"...This man, the scourge of his time, by his appetite for glory, by the prudent steadfastness of his character, and by his heroic bravery:
Was one of the miracles of God". -Ibn Bassam (11th Century Poet) on El Cid
El Cid was a knight in 11th century Spain.
Growing up in the borderlands between two religions, he gained a reputation for military skill and bravery. This led to his nickname Campeador, 'Master Of The Battlefield'.
Today's he's remembered as loyal, merciful and above all, pious. But behind the legends and myths was a very different man.
In this episode, we peel back the layers of this Spanish hero and learn the real story behind the hero of The Reconquista.
It's the year 1099.
On the eastern coast of Spain, the citizens of Valencia endure their third month of misery
The once sprawling green countryside dotted with idyllic apple orchards was now a barren
grey wasteland, a dead tree or a burnt out farmhouse the only thing still standing.
The steely army of Yusuf ibn Tashfin crowded around the battered city walls like hyenas
circling a dying lion.
The unending war drums meant no peace and the ebony black soldiers atop their pure white
stallions meant no mercy.
From those inside, the siege and the suffering that came with it was nothing new.
Since the fall of their city to a Christian maverick from the north, the once flourishing
state had known nothing but pain.
Pain from the south, where Berbers sent from North Africa had come, determined to flush
the infidel occupier out.
Pain from the west, court rivals of their lord who dreamt of snatching his prize and
reducing him to ruin, but most of all pain from inside.
Taxes had risen to levels never before seen, food was scarce and disease was rampant.
In a final act of mistrust and humiliation, the Muslims of the city had been made to surrender
any sharpened tools that could be used in rebellion.
Even for the Christian forces loyal to their new sovereign, morale was low.
Rumours about the death of the lord had many wondering what exactly they were dying for.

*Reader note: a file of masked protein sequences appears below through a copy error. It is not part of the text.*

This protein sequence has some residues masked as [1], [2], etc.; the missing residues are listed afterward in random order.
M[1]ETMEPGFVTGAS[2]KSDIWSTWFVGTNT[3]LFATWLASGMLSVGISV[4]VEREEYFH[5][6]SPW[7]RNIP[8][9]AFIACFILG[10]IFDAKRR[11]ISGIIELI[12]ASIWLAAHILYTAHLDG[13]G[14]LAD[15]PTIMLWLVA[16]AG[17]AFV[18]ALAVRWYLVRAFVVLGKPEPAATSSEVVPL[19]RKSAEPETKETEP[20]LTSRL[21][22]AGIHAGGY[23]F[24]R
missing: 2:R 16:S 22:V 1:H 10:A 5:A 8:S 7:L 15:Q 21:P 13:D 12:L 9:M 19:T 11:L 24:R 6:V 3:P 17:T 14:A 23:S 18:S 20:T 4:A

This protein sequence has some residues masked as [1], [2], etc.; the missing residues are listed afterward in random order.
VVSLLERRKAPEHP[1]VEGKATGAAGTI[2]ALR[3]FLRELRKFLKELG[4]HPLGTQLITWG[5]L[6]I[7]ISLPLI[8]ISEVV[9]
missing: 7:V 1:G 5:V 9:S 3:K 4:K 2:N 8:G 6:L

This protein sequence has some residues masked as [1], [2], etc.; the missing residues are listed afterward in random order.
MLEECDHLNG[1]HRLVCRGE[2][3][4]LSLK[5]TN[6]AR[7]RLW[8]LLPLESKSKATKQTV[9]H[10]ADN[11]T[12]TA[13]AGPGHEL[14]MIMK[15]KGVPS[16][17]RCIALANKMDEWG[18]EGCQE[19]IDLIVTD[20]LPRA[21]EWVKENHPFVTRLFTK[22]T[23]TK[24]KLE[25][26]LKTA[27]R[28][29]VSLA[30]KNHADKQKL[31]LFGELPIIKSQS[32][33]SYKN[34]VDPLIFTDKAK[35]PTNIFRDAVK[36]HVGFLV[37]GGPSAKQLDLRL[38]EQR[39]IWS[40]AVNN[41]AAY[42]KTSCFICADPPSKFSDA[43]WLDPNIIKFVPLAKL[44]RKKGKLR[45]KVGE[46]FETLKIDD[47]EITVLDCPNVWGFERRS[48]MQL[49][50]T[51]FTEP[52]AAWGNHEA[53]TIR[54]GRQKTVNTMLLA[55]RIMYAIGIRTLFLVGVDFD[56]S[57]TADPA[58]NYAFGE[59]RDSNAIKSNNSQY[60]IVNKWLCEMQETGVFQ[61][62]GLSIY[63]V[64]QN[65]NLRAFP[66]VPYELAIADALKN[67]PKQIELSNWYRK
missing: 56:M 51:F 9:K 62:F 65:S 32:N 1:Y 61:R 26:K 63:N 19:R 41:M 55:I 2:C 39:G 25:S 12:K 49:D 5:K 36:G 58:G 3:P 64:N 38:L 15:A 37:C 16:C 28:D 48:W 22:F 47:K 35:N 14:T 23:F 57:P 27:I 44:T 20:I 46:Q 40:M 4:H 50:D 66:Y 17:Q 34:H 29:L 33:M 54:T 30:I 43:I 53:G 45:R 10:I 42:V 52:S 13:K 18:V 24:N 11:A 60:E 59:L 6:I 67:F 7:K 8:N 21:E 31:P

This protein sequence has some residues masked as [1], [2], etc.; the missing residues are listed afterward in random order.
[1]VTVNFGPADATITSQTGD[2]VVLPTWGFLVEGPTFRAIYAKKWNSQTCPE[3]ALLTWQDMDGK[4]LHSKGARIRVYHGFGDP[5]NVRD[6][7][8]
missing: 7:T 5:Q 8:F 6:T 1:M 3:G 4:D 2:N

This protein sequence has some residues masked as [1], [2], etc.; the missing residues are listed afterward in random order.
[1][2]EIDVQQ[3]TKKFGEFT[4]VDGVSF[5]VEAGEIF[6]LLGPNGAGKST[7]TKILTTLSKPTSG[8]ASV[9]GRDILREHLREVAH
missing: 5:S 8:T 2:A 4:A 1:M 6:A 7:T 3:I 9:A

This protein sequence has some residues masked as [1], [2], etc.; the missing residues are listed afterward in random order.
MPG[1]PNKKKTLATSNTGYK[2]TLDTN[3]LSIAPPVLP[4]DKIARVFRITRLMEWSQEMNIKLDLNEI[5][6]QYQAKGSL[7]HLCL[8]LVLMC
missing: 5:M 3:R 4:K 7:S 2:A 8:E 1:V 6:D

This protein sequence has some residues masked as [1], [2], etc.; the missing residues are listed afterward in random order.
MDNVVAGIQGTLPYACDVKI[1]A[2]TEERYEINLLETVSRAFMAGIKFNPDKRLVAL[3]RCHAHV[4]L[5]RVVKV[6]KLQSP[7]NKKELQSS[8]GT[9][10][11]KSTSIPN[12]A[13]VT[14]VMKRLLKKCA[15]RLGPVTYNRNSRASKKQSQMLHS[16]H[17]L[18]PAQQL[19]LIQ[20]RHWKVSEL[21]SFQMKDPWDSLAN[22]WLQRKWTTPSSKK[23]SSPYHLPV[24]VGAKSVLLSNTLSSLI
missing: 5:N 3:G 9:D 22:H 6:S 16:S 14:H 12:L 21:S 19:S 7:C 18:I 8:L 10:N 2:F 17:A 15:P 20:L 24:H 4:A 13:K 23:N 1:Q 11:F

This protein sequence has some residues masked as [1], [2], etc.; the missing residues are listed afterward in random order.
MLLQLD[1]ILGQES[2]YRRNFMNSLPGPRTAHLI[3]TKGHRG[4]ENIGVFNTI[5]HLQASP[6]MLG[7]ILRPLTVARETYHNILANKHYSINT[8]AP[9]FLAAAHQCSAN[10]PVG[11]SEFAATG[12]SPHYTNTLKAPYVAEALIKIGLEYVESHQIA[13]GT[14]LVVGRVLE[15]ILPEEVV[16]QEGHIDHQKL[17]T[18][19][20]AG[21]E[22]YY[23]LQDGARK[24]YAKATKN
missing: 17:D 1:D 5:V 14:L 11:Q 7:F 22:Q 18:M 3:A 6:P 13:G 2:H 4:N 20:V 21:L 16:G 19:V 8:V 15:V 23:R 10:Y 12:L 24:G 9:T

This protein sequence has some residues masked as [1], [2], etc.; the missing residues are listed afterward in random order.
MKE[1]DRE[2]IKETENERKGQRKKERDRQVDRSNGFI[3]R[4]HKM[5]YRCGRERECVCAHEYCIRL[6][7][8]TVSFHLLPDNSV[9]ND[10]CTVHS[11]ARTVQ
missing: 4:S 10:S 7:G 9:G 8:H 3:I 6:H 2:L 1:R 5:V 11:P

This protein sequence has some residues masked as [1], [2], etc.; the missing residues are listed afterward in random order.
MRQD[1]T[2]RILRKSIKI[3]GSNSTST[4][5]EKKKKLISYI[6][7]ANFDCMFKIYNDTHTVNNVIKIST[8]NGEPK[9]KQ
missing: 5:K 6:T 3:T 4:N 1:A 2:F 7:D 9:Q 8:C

The man had not been seen in days and his commanders were tight lipped when questioned
Today, though, they were promised a sight.
Crowding in the main square, the townsfolk waited, jostling to get a good position.
Make way for the Campiodor, make way for El Cid, came a booming voice.
The gatehouse creaked open and flanked by his honour guard came El Cid.
Camouflaged in a stream of brilliant reds and yellows, it was hard to get a good look
at the man.
It seemed the rumours were false, here he was in the flesh.
But if anyone managed to peer past his retinue, past the honour guard crowding him, they would
have noticed that he sat on his saddle, perfectly straight, never moving a muscle.
In fact, he didn't even blink.
The man was dead.
At least, that's how the legend goes.
You're listening to Anthology of Heroes, the podcast sharing the stories from heroes across
the ages, and this is the real story of the Spanish hero, Rodrigo Diaz de Vivar, El Cid.
Welcome back to the show.
Today's episode will be an interesting one indeed.
We've covered all manner of people on this show, but none as strange as El Cid.
The memory of this man is a mosaic of legends and myths.
Myths that have been set apart, broken, morphed and twisted for all kinds of social reasons
over the last 800 years or so since his death.
The man remembered as the Campiodor or master of the battlefield has been the toughest individual
I've researched so far.
In a 12th century poem, he was a pillar of chivalry and all things good.
A few hundred years later, when Spain needed a hero, he was a beacon of Christianity, a
vanquisher of infidels.
Hundreds of years after that, as the old power of Spain crumbled before the new power of
the USA, he was revived as a nationalist, the ideal Spaniard.
And then, once technicolor movies became widespread, his memory was pinched by Hollywood and he
was recast as a suave, blue-eyed, blonde-haired playboy.
But regardless of those who tried to make him into something he wasn't, even once
you scrub away the myths, he was a truly fascinating person.
And he lived during a pivotal point in history, where behind the drama of his day-to-day life,
Spain was changing.
The culture, the religion and the borders were beginning to resemble the Spain we know
So in this episode, we'll learn about the man behind the mask, we'll explore the role
he played in the Reconquista, the so-called re-Christianization of Spain.
This episode is technically part two of a three-part series where we journey through
the Reconquista from three different perspectives.
You can listen to this episode as a standalone episode, there's no issues there, but if
you'd like to hear about the light-speed collapse of the Visigothic kingdom and their